• 2 cups blueberries, fresh or frozen (if frozen, do not thaw)
Directions
Preheat your oven to 400 degrees F. Line a standard muffin pan with paper liners or use a silicone muffin pan like I did.

In a large bowl, whisk together the flour, sugar, baking powder, salt, and lemon zest. Set aside.

In a small bowl, whisk together the lemon juice, applesauce, milk, and egg until well combined.

Add the wet ingredients into the large bowl with the dry ingredients and gently mix until just combined - do not overmix. Using a rubber or wooden spatula, gently fold in the blueberries.

Evenly distribute the batter into your muffin pan and fill them about 3/4 full.

Bake in your preheated oven for 20-22 minutes or until a toothpick inserted in the center comes out clean. Remove the muffins from the oven and allow to cool before serving. If desired, you can top the muffins with a lemon glaze (mix 1/2 to 1 cup of powdered sugar with lemon juice and/or milk to achieve the appropriate consistency; drizzle on top of cooled muffins and allow to harden).

Muffins can be stored in an airtight container at room temperature and will keep for 2-3 days. They can also be frozen and reheated as needed. Muffins will become soggy after 1 day so they are best enjoyed the day they are baked.

Yield: 11 muffins

Source: Slightly adapted from Alaska from Scratch

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Sunday, May 11, 2014

Fresh strawberry glazed baked donuts

Happy Mother's Day! Addie and I enjoy spending time together on Sunday mornings while my husband is at the gym. It's our chance to bond and cook together. One Sunday morning, I was prepping for that night's dinner when Addie said that she wanted some donuts. Well, of course she did - she's 4. What preschooler doesn't want to eat a donut in the morning? I told her that I'd look up some recipes for us to try together.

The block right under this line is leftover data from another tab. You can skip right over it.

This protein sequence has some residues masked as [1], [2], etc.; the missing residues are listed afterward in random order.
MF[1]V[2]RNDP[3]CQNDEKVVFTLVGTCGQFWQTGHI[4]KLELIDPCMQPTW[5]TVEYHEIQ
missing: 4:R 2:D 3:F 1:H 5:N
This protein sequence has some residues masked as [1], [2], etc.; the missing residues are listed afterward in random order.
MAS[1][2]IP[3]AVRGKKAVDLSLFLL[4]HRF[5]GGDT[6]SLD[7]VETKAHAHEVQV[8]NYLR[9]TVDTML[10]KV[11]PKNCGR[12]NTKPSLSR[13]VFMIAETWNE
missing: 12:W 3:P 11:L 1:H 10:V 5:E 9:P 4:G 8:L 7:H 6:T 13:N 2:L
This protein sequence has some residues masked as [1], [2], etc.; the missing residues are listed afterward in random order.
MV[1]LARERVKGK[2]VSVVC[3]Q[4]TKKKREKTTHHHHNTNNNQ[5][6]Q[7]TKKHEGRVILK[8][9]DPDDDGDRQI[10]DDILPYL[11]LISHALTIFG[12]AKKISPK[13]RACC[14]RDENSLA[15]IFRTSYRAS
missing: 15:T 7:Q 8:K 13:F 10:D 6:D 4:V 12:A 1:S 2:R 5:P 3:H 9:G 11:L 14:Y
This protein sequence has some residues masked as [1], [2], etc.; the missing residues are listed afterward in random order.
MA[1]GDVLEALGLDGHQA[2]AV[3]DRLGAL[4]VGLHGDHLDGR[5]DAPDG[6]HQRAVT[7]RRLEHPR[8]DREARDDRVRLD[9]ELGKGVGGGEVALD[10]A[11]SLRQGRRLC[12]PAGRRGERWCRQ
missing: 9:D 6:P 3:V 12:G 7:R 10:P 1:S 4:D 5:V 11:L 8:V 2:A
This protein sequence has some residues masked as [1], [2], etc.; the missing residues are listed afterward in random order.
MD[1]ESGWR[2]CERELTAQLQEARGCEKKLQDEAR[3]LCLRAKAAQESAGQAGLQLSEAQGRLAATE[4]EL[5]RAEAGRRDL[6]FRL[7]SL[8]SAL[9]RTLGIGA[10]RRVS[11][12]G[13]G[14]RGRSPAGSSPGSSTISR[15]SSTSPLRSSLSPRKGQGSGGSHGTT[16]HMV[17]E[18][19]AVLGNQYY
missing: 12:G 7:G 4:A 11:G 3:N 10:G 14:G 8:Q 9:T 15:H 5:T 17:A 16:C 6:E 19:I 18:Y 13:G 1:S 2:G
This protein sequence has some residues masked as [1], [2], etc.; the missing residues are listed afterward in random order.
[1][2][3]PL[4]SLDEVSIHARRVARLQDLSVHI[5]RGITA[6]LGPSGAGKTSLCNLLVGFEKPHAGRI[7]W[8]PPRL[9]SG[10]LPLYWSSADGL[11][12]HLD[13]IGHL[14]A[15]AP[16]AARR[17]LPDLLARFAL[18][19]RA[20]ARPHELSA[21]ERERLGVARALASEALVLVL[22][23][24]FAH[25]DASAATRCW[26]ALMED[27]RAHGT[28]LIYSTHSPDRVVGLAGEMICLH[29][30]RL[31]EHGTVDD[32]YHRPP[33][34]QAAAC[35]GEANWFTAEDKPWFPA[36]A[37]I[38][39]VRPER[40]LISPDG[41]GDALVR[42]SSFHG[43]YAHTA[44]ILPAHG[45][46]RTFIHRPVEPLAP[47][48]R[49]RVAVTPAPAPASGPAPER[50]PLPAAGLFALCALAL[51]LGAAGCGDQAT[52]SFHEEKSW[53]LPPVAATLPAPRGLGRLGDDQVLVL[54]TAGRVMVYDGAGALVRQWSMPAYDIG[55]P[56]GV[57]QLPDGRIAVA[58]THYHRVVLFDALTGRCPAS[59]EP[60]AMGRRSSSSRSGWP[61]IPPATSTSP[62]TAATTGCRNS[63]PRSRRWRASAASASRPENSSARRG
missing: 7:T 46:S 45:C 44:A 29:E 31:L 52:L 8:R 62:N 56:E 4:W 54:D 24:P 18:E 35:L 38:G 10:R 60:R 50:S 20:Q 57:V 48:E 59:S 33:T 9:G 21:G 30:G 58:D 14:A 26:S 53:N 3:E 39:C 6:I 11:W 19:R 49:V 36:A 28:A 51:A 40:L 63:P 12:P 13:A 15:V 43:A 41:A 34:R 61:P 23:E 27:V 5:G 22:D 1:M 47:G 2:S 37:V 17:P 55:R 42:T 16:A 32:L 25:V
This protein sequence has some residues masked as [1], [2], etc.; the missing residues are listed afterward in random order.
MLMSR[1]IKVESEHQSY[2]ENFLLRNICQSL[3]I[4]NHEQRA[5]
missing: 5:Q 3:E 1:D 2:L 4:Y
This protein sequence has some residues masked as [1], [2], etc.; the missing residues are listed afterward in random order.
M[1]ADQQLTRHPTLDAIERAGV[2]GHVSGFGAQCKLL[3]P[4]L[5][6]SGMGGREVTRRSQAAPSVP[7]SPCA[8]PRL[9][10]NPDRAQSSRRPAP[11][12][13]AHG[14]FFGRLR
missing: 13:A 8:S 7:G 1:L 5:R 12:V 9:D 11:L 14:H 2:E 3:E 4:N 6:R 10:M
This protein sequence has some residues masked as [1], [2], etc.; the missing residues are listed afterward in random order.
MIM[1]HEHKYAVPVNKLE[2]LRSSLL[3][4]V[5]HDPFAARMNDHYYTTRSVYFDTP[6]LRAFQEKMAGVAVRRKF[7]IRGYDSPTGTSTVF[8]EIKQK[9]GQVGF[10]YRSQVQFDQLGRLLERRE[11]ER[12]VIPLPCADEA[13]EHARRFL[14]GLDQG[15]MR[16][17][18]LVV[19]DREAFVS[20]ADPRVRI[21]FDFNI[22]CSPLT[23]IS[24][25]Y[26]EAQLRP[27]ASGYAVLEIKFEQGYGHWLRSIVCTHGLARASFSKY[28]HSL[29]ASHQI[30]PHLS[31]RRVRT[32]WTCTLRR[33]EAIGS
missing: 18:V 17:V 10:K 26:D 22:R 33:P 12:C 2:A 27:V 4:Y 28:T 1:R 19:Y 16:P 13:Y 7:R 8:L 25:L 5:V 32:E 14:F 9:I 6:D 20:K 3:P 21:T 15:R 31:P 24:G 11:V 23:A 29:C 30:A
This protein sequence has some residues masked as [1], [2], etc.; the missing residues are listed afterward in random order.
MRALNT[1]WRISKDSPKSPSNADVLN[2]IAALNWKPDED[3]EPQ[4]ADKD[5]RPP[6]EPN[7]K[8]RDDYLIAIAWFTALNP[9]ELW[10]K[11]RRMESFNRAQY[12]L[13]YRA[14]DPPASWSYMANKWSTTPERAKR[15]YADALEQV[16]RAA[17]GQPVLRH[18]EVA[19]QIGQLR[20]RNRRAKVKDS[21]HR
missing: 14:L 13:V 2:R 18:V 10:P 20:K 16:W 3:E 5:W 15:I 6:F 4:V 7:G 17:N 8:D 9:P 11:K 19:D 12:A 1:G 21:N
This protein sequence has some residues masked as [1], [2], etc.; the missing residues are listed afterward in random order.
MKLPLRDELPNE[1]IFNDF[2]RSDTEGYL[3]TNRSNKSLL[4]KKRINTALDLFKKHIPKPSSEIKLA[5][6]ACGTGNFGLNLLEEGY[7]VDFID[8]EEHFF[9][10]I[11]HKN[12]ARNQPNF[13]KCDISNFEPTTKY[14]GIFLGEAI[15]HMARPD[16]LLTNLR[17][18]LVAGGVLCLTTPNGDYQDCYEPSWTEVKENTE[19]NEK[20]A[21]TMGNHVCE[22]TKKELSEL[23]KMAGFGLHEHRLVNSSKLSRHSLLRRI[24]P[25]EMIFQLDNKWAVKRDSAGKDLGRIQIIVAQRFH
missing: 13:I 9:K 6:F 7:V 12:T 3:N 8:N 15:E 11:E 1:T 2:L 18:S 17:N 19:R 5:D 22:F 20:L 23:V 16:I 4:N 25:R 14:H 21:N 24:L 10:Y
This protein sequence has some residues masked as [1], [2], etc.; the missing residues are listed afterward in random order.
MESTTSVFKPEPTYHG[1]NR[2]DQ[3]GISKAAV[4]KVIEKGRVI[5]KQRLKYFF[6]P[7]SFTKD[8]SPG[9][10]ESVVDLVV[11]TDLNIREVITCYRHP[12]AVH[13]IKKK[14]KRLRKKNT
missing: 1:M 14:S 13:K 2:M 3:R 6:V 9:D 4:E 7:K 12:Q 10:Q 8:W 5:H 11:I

Addie's request came at a great time since my donut pan has been tucked away in the pantry for the past several months. I asked her if she wanted to help me, but she didn't. She went about her merry way and started flipping through her newest princess book, so I was left in the kitchen on my own.

The donuts were very easy to make, and I admittedly botched up the glaze. I didn't add enough powdered sugar (I was eyeballing instead of measuring - shame on me). As you can see in the photo above, my strawberry glaze looked more like strawberry syrup and it was a gloopy mess. Don't copy me, and make sure you measure out the powdered sugar so you can get a nick thick glaze.

Although my glaze was syrupy, the donuts were still amazing. The donuts were spongy like a muffin and soaked up a lot of the strawberry syrup. They were too messy to eat with bare hands, so I opted to attack it with a fork instead. The glaze was a tad on the sweet side, but I loved it nonetheless. After Addie finished her donut that afternoon, she asked me for another one. Nice try, kid.